Despite rapid growth at the 12-year compulsory education stage, Hong Kong’s non-Chinese language minority students make up only 1.3% of the whole full-time postsecondary student population; their attendance rate is 13.8%, far behind the overall rate of 43.8%. Policy and research focus on their secondary school graduation with a widely recognized nexus between Chinese language deficiency and academic underachievement. Yet lower participation rates in postsecondary education (PSE) and nonlinguistic risk factors that account for under-representation have received scarce regional attention. The current study attempts to fill this gap. Utilizing the multiplicity and convertibility of capital in the Bourdieusian conception, this study elicits non-Chinese language minority students’ voices and identifies the interplay effects of multiple capitals on the participants’ pathways to PSE. Findings provide insights into the dynamic processes of convertible capitals and accessing PSE when developing holistic policies that are able to address linguistic and non-linguistic hurdles in the college choice process. Copyright © 2016 Informa UK Limited, trading as Taylor & Francis Group.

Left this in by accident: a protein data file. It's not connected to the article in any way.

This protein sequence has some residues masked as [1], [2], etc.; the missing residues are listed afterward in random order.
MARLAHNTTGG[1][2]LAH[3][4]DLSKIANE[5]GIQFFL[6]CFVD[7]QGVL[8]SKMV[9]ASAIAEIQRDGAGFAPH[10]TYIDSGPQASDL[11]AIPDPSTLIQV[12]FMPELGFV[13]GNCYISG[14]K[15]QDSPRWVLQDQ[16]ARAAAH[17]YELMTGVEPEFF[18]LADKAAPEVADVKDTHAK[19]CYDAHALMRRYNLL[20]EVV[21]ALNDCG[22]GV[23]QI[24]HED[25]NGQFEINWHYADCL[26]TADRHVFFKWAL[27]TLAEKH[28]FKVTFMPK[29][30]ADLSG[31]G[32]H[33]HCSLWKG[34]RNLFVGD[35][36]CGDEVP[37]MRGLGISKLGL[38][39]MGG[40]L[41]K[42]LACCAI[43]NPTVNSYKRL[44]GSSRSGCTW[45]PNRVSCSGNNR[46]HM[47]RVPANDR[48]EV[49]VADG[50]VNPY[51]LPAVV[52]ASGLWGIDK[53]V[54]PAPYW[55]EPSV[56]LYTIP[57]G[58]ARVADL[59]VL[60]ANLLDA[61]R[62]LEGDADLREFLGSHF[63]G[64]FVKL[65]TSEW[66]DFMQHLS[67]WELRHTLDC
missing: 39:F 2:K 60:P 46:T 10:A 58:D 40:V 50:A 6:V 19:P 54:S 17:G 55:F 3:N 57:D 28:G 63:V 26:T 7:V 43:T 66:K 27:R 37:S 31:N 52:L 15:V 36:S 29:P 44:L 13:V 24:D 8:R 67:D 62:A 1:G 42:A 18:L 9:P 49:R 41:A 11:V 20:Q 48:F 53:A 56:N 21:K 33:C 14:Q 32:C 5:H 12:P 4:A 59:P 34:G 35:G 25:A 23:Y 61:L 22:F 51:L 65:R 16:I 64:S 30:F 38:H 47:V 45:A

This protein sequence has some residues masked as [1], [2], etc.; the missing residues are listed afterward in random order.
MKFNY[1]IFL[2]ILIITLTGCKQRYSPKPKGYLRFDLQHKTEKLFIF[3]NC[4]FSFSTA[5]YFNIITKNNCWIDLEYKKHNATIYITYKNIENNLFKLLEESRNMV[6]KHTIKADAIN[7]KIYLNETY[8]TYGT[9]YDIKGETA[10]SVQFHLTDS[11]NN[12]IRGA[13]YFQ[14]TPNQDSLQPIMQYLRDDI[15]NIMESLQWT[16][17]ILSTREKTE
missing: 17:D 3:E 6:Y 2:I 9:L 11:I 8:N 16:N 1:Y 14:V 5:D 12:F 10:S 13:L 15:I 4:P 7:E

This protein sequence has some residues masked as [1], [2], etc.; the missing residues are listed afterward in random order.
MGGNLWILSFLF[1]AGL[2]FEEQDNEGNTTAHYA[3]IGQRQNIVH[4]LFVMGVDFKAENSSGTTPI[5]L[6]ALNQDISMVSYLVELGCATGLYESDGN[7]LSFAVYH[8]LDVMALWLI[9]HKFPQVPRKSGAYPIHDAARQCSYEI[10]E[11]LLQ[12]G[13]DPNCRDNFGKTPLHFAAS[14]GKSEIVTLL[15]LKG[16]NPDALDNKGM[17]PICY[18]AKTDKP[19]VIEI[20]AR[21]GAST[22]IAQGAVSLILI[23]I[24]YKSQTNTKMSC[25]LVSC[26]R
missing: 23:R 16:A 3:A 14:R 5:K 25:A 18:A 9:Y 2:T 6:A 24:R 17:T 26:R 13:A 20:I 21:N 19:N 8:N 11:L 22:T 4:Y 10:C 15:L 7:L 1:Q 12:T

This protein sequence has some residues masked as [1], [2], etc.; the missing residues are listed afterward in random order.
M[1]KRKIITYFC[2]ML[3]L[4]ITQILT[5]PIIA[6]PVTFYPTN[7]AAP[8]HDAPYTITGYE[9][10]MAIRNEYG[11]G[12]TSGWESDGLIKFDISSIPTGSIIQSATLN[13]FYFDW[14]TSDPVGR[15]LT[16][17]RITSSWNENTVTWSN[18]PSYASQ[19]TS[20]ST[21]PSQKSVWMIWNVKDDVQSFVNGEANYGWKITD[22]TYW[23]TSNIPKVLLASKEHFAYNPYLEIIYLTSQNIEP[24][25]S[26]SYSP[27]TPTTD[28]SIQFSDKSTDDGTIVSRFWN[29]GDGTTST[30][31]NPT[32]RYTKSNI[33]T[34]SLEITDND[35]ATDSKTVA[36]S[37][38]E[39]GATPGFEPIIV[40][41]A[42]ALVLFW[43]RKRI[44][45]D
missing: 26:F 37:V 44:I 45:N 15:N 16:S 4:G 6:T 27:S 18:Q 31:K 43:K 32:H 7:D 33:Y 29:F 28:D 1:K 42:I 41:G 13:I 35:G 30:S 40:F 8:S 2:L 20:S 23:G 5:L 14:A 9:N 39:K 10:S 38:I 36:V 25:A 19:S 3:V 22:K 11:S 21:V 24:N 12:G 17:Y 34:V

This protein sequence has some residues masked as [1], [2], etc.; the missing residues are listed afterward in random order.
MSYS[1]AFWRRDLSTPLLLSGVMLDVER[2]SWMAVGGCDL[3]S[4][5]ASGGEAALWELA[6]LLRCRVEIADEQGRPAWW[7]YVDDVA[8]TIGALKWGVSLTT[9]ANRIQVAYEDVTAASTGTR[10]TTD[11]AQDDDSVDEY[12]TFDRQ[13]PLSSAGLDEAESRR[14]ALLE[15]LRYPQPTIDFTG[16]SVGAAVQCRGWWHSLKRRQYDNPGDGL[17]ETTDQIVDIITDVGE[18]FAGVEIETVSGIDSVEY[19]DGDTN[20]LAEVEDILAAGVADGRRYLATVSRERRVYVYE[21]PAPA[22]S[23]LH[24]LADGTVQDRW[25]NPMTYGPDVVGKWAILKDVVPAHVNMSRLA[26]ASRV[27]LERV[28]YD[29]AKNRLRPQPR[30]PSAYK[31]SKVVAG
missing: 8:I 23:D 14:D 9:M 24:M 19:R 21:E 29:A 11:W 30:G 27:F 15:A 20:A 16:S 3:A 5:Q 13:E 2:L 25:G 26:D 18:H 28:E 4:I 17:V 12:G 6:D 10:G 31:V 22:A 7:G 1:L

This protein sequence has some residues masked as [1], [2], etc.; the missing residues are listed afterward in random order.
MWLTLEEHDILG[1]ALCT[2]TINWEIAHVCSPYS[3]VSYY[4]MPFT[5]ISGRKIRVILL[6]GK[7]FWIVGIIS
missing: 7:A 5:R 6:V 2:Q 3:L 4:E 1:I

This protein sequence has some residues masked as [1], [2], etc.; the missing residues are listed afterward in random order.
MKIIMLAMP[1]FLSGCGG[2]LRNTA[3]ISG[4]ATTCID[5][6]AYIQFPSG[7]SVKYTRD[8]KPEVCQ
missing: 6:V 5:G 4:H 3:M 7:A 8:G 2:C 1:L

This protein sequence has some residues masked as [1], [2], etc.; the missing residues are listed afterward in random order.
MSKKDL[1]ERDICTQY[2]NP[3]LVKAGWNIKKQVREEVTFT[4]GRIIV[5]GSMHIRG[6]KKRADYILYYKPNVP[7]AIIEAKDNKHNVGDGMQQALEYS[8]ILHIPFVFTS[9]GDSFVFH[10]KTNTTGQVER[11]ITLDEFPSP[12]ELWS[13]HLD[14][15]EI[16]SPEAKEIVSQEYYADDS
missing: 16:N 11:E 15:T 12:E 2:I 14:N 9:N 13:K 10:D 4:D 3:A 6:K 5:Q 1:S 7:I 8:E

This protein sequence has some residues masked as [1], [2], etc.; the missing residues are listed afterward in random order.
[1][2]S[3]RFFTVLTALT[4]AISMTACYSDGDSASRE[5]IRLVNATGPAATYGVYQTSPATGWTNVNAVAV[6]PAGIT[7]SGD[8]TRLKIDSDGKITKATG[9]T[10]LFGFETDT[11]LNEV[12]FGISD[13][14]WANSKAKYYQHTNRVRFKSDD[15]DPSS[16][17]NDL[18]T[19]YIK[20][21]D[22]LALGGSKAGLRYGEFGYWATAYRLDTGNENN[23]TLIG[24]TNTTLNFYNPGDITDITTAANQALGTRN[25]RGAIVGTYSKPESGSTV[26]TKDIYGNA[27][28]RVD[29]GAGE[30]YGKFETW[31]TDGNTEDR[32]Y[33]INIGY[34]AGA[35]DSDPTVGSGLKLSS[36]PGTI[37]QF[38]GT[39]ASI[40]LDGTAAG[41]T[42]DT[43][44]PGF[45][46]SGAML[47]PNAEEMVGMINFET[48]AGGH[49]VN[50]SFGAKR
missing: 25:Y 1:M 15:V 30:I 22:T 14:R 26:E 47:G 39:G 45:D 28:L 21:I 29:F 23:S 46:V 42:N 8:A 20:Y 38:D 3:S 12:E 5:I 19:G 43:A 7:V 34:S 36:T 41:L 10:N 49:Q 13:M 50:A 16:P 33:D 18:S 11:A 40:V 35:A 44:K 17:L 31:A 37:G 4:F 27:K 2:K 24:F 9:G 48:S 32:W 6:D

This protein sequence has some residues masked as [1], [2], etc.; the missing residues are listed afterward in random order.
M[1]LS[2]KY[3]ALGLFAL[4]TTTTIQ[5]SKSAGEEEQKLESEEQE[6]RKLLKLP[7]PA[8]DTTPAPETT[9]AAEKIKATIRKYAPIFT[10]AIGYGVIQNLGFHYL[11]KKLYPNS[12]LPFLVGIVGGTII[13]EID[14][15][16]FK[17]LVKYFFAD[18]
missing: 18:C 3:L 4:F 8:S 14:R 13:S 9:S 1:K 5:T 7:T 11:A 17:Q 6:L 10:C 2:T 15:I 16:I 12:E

CitationGao, F. (2017). Capital multiplicity and convertibility: Language minorities’ multidimensional challenges to accessing postsecondary education in Hong Kong. British Journal of Sociology of Education, 38(8), 1165-1176.
- Non-Chinese language minority
- Postsecondary education